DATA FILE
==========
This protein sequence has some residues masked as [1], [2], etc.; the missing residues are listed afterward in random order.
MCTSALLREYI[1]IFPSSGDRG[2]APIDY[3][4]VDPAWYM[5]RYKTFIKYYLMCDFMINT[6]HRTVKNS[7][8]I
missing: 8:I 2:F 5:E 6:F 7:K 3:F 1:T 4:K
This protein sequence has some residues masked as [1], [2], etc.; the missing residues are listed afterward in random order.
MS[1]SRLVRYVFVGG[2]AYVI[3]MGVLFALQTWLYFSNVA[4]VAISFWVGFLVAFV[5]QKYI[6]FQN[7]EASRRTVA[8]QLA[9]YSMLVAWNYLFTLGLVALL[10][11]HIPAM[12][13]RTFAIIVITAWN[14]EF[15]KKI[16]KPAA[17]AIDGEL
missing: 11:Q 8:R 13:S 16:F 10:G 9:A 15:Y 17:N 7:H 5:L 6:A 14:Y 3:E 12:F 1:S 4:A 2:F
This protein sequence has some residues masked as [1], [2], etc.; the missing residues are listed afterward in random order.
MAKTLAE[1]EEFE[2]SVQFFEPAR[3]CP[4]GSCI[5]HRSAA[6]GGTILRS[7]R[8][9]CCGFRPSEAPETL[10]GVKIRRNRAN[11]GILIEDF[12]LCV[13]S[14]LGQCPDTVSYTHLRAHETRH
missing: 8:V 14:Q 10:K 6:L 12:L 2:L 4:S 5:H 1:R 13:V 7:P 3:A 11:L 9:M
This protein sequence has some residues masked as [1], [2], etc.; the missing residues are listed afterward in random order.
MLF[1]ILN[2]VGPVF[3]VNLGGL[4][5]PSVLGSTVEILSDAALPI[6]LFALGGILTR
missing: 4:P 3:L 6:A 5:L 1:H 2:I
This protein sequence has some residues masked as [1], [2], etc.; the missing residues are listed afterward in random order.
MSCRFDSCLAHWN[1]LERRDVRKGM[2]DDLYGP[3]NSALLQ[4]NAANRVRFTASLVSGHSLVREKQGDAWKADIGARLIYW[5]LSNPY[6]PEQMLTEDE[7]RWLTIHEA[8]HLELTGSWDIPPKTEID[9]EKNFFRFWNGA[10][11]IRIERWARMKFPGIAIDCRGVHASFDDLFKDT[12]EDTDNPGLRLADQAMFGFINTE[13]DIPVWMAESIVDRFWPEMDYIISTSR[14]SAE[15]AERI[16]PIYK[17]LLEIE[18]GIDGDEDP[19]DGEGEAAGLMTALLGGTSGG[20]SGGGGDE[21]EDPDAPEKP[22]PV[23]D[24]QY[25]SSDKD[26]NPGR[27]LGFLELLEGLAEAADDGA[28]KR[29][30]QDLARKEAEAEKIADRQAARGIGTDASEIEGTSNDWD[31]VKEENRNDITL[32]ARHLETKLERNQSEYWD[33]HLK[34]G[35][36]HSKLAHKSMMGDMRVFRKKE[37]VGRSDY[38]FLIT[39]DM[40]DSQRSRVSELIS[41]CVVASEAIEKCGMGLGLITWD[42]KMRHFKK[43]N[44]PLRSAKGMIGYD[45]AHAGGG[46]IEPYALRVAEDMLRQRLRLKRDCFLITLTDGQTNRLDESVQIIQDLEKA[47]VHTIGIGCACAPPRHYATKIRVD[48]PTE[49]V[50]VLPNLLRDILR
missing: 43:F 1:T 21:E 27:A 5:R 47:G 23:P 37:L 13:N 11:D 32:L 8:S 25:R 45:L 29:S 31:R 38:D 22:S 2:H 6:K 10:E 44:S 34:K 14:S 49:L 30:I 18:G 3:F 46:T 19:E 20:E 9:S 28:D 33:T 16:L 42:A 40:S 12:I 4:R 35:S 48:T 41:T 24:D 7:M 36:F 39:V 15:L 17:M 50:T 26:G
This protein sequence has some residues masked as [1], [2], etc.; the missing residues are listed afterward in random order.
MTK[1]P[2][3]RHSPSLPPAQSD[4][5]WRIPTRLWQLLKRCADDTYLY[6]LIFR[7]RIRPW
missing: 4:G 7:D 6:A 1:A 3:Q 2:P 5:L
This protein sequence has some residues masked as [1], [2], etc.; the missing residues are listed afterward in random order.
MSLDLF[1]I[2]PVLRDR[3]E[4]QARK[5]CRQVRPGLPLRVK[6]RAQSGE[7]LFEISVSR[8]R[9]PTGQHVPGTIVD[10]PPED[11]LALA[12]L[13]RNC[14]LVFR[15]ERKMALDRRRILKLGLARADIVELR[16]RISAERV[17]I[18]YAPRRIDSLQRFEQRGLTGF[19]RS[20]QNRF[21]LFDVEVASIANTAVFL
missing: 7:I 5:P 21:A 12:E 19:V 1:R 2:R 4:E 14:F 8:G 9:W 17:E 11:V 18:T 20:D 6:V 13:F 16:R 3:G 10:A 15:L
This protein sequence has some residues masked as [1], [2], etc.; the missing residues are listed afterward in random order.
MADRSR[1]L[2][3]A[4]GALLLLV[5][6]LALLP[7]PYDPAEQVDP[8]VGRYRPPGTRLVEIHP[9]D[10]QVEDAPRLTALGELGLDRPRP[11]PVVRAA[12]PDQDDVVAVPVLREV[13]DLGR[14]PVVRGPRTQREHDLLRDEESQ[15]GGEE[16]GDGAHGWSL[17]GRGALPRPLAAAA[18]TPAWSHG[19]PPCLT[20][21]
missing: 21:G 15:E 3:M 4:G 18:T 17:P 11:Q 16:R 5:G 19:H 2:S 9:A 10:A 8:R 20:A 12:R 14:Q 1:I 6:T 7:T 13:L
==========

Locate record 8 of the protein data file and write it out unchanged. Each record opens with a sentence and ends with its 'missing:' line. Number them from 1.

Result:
This protein sequence has some residues masked as [1], [2], etc.; the missing residues are listed afterward in random order.
MADRSR[1]L[2][3]A[4]GALLLLV[5][6]LALLP[7]PYDPAEQVDP[8]VGRYRPPGTRLVEIHP[9]D[10]QVEDAPRLTALGELGLDRPRP[11]PVVRAA[12]PDQDDVVAVPVLREV[13]DLGR[14]PVVRGPRTQREHDLLRDEESQ[15]GGEE[16]GDGAHGWSL[17]GRGALPRPLAAAA[18]TPAWSHG[19]PPCLT[20][21]
missing: 21:G 15:E 3:M 4:G 18:T 17:P 11:Q 16:R 5:G 19:H 2:S 9:A 10:A 8:R 20:A 12:R 14:Q 1:I 6:T 7:T 13:L